the client when redirecting to the Identity Provider. Upon seeing this header,
the client will send binding A in the
Sec-Token-Binding header to the
This is a very brief overview of how Token Binding works. For more information, the Identiverse talk on Token Binding by Brian Campbell is a good watch.
When this blog post was written, browser support for Token Binding is fairly limited. The only popular browser with public support for the feature is Edge. Chrome has support hidden behind a feature flag while Firefox and Safari did not indicate any intention to implement the feature.
Against Token Binding
The main argument I have seen against Token Binding is that it is a very invasive change that does not actually solve a real problem (at least in the context of a web browser). This argument boils down to the fact that there are very few attack vectors which allow for cookie theft without also giving you access to the token binding key and that do not already have existing mitigations.
Let's take a look at a few potential attack vectors (in no particular order and definitely not comprehensive):
Cross Site Scripting (XSS): XSS is a potential vector for cookie theft that will not give an attacker access to the token binding key. However,
HttpOnlycookies are an existing mitigation that is very effective in preventing cookies from being stolen through XSS.
Client-side Malware: Client-side malware will have full access to the browser's assets and can steal the generated token binding key along with the cookies.
MITM Attacks: Man-in-the-middle attacks can be used to steal cookies but will not provide access to the token binding key. However, MITM can be effectively negated by proper implementations of TLS which is already a requirement for Token Binding to work in the first place.
The items in this list are an attempt to summarize the discussion from a very informative Twitter thread so big shoutout to everyone involved.
Token Binding also presents a significant change in the debuggability of the Web. At the very least, it will break the HTTP proxies like Fiddler or Burp Suite as well as the ability to use an existing cookie with tools like curl. There are also unresolved questions about how Token Binding will interact with browser extensions. Ryan Sleevi has an excellent summary of the concerns on a blink-dev post from 2016.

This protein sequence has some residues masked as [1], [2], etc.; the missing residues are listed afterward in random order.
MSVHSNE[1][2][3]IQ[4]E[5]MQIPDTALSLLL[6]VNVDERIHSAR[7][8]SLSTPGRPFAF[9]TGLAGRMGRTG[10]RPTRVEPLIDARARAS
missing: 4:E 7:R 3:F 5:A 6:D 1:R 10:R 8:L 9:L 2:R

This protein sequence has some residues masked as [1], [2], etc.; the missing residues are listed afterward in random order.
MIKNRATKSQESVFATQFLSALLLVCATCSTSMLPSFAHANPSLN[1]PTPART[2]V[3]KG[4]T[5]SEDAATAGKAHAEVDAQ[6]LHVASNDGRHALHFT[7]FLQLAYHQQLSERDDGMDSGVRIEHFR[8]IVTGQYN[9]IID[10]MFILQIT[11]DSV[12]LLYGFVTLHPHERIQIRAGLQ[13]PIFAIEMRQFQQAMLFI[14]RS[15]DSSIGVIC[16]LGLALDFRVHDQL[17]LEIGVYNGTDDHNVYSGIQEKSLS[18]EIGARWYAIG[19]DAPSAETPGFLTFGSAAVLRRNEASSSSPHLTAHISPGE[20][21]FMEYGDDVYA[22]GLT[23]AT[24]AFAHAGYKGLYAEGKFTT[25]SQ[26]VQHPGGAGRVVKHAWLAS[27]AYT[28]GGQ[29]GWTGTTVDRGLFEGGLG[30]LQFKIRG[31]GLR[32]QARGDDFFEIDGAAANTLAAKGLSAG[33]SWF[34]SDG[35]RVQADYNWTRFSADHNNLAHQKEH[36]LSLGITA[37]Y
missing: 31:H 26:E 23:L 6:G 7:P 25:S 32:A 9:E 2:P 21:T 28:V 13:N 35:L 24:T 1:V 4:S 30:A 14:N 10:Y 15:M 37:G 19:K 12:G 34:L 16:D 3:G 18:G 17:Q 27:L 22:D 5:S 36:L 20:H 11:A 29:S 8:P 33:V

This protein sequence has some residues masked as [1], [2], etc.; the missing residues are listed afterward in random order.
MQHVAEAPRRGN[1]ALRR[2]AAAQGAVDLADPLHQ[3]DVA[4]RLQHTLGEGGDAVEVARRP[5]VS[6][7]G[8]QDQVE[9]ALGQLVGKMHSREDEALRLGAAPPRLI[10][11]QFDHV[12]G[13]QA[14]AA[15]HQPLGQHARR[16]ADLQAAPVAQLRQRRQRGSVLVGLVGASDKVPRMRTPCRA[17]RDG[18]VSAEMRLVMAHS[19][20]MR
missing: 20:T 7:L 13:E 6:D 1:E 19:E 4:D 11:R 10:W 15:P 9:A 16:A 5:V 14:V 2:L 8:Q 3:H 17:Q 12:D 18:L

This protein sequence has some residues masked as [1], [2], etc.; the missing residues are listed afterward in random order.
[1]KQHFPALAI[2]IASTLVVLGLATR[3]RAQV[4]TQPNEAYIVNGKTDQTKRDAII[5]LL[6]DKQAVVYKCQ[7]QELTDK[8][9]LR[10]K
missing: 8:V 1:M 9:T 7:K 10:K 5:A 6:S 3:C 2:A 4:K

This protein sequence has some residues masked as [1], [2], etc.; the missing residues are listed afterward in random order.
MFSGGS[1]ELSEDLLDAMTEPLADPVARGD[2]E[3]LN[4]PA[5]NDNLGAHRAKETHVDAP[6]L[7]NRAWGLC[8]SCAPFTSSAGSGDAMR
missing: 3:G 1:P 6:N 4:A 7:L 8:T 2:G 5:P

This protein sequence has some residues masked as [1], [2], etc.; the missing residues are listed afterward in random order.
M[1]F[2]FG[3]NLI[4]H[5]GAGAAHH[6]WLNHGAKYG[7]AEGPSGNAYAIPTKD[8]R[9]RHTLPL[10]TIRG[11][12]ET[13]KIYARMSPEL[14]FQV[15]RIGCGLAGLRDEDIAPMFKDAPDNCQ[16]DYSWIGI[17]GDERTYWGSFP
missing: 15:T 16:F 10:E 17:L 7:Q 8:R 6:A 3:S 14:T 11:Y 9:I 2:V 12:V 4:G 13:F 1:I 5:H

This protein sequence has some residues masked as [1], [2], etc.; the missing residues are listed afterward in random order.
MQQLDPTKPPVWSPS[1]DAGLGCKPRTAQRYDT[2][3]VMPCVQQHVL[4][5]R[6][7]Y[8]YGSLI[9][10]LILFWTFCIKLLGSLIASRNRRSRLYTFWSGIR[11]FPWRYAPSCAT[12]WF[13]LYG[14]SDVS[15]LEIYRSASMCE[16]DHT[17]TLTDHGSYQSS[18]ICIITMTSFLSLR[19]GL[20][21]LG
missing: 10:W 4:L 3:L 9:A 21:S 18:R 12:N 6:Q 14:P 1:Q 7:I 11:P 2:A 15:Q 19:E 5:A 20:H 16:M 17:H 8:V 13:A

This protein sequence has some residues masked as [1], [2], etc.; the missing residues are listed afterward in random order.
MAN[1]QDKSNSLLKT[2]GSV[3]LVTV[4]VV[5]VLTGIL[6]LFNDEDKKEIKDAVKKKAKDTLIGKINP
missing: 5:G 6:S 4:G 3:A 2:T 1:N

For Token Binding
Most of the interest around Token Binding has come from groups working on authentication and Identity and Access Management (IAM) standards. For example, there have been draft specifications for OpenID Connect and OAuth to make use of Token Binding. Microsoft has also expressed strong interest in supporting Token Binding, especially for the Azure AD use case where AD tokens can be bound to a device using Token Binding. This is especially effective as the token binding key can be stored in an isolated VM that cannot be accessed from the host machine and has the potential to mitigate mimikatz-like attacks.
Both sides have the debate have very valid points. It is likely that Token Binding will not provide significant advantages for the Web use case that the Chrome team is concerned with and is likely to require significant engineering and maintenance efforts on their part. However, Token Binding has a set of useful security properties that is difficult to find elsewhere. Chrome dropping support for Token Binding has a high chance of killing momentum around the protocol. Even worse, it might lead to a regression to the bad old days where certain browsers (Edge is the only one that currently supports Token Binding) are required for certain tasks. There is a not insignificant chance of this happening as the security properties provided by Token Binding are very useful for large enterprises.
I am currently unsure about which side of the debate I agree with. However, it would be interesting to see what the Chrome developers end up doing.